Tags: federal reserve | potter | stimulus exit | learning process

Fed's Potter: Stimulus Exit Will Be Ongoing Learning Process

Thursday, 25 Sep 2014 02:19 AM

The Federal Reserve’s exit from the largest monetary stimulus campaign in the central bank’s history will be an ongoing learning process, according to a top New York Fed official.

“The framework for implementing monetary policy and the landscape in which we operate have seen important changes in the years since the crisis, and they continue to evolve,” said New York Fed Executive Vice President Simon Potter in a speech at the Japan Center for Economic Research in Tokyo.

“The operating tools that the Federal Reserve has developed will allow us to tighten monetary policy when the FOMC determines it is appropriate to do so, but I have no doubt that we will continue to learn more about how these tools interact as we normalize policy and make adjustments over time,” said Potter, who oversees the reserve bank’s Markets Group responsible for implementation of Fed monetary policy.

The Fed last week opened the door to sustaining a multi- trillion dollar bond portfolio for years, releasing new guidelines for how it would tighten policy for the first time since 2006. The decision cemented the central bank’s need to rely on additional tools to orchestrate its exit from near-zero interest rates because the usefulness of its benchmark federal funds rate in influencing credit conditions has been diminished by the flood of excess bank reserves it has pumped into the financial system through bond purchases.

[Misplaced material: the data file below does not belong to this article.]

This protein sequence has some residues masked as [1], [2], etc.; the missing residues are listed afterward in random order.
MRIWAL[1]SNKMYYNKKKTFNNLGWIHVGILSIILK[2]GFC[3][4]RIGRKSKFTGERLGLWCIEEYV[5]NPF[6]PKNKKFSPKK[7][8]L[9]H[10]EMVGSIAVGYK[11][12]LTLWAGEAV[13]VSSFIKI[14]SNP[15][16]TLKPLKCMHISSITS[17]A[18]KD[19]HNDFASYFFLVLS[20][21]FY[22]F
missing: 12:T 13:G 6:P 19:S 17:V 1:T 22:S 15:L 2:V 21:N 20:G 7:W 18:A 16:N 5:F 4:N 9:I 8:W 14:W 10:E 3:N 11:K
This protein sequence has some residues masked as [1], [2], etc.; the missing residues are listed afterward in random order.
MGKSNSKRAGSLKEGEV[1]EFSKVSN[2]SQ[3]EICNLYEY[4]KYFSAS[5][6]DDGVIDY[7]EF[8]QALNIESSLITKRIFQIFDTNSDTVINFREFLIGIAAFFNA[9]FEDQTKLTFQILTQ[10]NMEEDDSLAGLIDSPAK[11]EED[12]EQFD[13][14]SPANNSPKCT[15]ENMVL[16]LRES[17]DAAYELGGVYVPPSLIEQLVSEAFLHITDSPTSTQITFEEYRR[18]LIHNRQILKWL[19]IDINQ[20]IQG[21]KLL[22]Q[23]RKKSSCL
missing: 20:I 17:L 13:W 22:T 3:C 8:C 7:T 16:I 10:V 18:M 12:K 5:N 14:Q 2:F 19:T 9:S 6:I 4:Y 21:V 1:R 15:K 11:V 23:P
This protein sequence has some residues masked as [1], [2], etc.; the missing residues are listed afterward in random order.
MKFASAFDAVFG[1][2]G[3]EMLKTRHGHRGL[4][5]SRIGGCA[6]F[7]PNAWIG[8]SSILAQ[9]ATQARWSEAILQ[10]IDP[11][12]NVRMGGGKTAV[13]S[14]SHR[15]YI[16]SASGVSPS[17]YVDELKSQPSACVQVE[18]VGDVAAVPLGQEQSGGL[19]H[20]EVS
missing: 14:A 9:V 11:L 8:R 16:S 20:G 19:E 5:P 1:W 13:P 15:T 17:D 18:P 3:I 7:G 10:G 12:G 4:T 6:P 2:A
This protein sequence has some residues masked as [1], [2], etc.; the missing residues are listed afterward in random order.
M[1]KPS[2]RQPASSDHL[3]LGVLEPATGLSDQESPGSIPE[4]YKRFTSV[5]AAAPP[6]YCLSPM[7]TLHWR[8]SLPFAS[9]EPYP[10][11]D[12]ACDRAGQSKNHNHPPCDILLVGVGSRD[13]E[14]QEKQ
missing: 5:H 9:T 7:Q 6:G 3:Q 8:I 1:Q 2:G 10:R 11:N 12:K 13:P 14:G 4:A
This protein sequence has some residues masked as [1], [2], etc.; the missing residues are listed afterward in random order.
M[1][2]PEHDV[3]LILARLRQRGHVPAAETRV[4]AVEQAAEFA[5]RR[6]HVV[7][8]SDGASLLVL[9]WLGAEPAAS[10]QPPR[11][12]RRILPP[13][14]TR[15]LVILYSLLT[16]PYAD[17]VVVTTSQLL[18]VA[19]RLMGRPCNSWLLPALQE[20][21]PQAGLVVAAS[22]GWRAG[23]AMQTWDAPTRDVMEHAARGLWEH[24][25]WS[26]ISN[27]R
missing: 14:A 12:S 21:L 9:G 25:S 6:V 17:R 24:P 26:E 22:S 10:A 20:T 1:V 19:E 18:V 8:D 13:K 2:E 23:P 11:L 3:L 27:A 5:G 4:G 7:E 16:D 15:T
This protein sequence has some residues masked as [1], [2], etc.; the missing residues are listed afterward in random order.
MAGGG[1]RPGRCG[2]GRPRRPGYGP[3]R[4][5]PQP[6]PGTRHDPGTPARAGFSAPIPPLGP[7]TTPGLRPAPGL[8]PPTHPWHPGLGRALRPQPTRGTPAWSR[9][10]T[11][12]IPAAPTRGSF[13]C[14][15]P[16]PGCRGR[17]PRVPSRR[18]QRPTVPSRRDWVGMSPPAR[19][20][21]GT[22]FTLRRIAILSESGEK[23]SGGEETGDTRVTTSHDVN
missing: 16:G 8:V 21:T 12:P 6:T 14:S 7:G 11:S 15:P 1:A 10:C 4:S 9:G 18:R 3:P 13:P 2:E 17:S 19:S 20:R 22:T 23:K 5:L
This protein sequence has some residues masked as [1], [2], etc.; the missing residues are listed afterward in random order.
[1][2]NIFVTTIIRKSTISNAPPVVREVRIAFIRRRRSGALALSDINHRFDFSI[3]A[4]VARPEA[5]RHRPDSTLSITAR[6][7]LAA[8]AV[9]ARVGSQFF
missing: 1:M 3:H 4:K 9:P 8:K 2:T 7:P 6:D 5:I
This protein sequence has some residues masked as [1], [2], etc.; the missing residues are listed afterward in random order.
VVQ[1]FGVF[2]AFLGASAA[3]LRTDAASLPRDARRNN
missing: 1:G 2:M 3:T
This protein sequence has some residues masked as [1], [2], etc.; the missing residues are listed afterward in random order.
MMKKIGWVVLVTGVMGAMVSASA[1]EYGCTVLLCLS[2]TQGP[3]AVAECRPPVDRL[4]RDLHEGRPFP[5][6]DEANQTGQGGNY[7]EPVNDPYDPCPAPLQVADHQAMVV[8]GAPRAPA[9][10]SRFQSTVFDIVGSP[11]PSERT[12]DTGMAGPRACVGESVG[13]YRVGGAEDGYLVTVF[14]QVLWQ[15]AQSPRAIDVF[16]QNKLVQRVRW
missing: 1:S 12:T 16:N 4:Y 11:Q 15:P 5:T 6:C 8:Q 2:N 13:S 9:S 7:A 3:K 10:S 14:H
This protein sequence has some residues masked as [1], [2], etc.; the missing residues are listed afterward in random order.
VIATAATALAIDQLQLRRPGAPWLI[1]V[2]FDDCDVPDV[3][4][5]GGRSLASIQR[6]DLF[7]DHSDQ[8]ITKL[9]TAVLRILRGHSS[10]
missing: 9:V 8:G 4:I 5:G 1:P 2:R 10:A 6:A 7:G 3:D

Main Lever

The main lever the Fed will use to tighten is the interest rate that it pays banks on excess reserves. This will be backed up by overnight reverse repurchase agreements, which are designed to put a floor under interest rates. In a reverse repo transaction, the Fed borrows cash from market participants overnight at a specified rate, paying back counterparties, which are mostly money-market mutual funds, the next day.

Following last week’s Federal Open Market Committee meeting, the central bank capped the size of its overnight reverse repurchase facility, effective Sept 22. The new $300- billion-per-day limit on what the Fed will offer to borrow through reverse repos, which has been exceeded before, would, if breached, force market participants to lend cash overnight at rates below what the Fed offers.

“The Federal Reserve will be closely analyzing the results of the ON RRP exercise conducted under these new testing parameters in order to further its understanding of how an ON RRP facility might best be structured during the initial stages of the normalization process,” Potter said.

Prior to the introduction of the cap, the Fed’s reverse repo tests showed the facility could provide an effective floor under short-term interest rates. Until this week, a key measure of repo market rates calculated by the Depository Trust and Clearing Corporation had not traded below the Fed’s overnight reverse repo rate since Feb. 26, when the New York Fed increased it to 0.05 percent.

On Sept. 22, the DTCC measure fell to 0.047 percent, though the Fed only borrowed $178.3 billion through reverse repos, well beneath the new limit. Wednesday the rate rose to 0.058 percent.

 

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Economy
The Federal Reserve's exit from the largest monetary stimulus campaign in the central bank's history will be an ongoing learning process, according to a top New York Fed official."The framework for implementing monetary policy and the landscape in which we operate have seen...
federal reserve, potter, stimulus exit, learning process
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2014-19-25
Thursday, 25 Sep 2014 02:19 AM
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